David Bourget (Western Ontario)
David Chalmers (ANU, NYU)
Rafael De Clercq
Jack Alan Reynolds
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Philosophia 37 (4):589-604 (2009)
The aim of this article is to give both a sustained interpretation of Wittgenstein’s obscure remarks on the experience of meaning of language, synthaesthesia and secondary use and to apply his insights to recent philosophical discussions about synthaesthesia. I argue that synthaesthesia and experience of meaning are conceptually related to aspect-seeing. The concept of aspect-seeing is not reducible to either seeing or imaging but involves a modified notion of experience. Likewise, synthaesthesia involves a modified notion of experience. In particular, the concept of synthaesthesia involves a secondary use of ‘experience’ and hence is intrinsically dependent on the primary use of language. Recent discussions tend to overlook this distinction between the primary and secondary use of language
|Keywords||Wittgenstein Synaesthesia Aspect-seeing Neuroscience Ramachandran Experience of meaning Imaging McGinn|
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References found in this work BETA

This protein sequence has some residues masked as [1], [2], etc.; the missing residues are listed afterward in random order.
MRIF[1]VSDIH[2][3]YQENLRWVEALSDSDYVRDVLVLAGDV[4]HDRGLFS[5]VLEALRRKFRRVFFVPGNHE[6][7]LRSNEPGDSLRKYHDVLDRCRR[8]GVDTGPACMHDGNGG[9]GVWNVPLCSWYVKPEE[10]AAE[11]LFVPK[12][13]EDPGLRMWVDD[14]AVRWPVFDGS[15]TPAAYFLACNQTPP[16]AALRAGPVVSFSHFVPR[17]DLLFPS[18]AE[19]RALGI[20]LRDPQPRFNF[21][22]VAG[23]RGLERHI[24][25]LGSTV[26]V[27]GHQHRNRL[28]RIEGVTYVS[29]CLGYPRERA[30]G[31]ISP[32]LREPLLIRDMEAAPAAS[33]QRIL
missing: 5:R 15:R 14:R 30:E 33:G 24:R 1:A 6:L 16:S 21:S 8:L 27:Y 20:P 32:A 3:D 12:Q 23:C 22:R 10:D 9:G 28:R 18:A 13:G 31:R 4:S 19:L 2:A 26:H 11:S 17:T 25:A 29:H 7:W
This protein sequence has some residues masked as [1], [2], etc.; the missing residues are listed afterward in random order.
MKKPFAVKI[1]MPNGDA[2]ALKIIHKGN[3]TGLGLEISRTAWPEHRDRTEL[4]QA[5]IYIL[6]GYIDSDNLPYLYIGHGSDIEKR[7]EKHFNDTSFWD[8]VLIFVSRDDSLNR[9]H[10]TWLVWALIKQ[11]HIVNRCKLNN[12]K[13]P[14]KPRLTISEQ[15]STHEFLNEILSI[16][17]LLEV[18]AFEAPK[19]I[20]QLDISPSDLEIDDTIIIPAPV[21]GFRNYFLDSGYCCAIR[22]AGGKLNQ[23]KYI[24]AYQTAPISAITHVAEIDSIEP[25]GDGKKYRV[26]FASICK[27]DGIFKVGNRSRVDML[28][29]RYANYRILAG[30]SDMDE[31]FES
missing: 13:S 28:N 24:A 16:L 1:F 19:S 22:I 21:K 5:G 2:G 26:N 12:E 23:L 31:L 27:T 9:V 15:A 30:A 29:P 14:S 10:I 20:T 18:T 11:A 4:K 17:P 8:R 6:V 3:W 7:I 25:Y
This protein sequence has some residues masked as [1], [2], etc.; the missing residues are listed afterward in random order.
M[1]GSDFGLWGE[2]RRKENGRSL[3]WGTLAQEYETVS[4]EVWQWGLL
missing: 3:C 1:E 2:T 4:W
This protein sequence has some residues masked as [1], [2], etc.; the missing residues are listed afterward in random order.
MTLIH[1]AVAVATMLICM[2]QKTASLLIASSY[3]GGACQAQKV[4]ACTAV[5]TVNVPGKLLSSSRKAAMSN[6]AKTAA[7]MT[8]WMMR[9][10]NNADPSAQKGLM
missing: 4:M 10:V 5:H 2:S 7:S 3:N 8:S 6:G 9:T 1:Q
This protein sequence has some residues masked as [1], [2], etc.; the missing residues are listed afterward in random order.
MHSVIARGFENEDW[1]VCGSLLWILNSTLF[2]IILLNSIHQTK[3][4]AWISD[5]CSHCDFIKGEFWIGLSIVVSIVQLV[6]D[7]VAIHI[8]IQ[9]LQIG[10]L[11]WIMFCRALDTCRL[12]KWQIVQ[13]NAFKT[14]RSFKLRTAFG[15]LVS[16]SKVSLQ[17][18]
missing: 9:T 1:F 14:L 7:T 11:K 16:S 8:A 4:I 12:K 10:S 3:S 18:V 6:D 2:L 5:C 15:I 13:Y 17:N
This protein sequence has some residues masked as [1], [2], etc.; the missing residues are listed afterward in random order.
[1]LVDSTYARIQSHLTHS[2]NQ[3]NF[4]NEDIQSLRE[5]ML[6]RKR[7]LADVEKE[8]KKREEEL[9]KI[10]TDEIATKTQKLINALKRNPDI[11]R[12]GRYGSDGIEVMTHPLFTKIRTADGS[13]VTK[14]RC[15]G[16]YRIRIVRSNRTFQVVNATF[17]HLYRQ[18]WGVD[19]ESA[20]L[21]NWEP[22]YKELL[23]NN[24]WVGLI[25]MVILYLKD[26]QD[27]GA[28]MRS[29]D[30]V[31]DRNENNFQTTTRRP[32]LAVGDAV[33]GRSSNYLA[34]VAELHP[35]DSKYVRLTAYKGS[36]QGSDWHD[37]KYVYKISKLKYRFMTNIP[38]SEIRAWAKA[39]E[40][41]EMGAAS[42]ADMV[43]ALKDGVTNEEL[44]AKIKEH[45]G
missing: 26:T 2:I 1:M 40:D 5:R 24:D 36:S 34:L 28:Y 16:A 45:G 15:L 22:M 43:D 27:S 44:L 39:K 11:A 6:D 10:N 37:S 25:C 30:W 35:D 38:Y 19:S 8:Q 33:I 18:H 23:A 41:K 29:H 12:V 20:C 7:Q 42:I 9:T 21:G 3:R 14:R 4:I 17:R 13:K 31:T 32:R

Saul A. Kripke (1982). Wittgenstein on Rules and Private Language. Harvard University Press.
William James (1890/1981). The Principles of Psychology. Dover Publications.
Stanley Cavell (1979/1999). The Claim of Reason: Wittgenstein, Skepticism, Morality, and Tragedy. Oxford University Press.
Vilayanur S. Ramachandran & Edward M. Hubbard (2001). Synaesthesia: A Window Into Perception, Thought and Language. Journal of Consciousness Studies 8 (12):3-34.
Anina N. Rich, John L. Bradshaw & Jason B. Mattingley (2005). A Systematic, Large-Scale Study of Synaesthesia: Implications for the Role of Early Experience in Lexical-Colour Associations. Cognition 98 (1):53-84.
Citations of this work BETA
Neil Pickering (2013). Extending Disorder: Essentialism, Family Resemblance and Secondary Sense. [REVIEW] Medicine, Health Care and Philosophy 16 (2):185-195.
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